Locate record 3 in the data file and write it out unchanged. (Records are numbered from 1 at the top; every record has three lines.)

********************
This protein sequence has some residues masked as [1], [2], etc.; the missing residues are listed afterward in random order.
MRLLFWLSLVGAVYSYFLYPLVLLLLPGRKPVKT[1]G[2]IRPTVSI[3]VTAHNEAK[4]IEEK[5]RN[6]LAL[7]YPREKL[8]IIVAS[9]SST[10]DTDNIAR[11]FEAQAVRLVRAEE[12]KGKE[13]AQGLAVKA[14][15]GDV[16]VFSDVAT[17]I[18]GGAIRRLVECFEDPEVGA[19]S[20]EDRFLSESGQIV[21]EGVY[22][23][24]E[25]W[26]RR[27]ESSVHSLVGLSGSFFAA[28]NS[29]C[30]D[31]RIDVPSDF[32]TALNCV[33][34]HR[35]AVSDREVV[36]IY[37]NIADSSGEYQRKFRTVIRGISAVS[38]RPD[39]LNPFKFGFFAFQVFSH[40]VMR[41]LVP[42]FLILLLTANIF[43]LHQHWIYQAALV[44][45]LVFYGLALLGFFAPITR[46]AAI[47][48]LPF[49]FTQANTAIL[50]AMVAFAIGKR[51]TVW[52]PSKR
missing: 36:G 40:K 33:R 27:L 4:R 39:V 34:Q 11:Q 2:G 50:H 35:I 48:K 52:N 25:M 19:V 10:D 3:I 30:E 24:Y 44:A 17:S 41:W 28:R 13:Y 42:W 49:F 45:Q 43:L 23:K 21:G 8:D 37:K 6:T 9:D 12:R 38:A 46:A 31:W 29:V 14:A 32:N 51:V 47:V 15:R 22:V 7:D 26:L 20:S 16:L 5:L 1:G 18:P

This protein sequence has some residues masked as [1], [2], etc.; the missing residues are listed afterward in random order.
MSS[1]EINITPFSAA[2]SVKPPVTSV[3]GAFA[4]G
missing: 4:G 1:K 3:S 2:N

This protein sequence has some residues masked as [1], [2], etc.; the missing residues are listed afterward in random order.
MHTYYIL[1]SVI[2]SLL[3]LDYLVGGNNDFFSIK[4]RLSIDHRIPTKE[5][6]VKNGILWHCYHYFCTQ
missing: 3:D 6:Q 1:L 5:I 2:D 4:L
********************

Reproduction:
This protein sequence has some residues masked as [1], [2], etc.; the missing residues are listed afterward in random order.
MHTYYIL[1]SVI[2]SLL[3]LDYLVGGNNDFFSIK[4]RLSIDHRIPTKE[5][6]VKNGILWHCYHYFCTQ
missing: 3:D 6:Q 1:L 5:I 2:D 4:L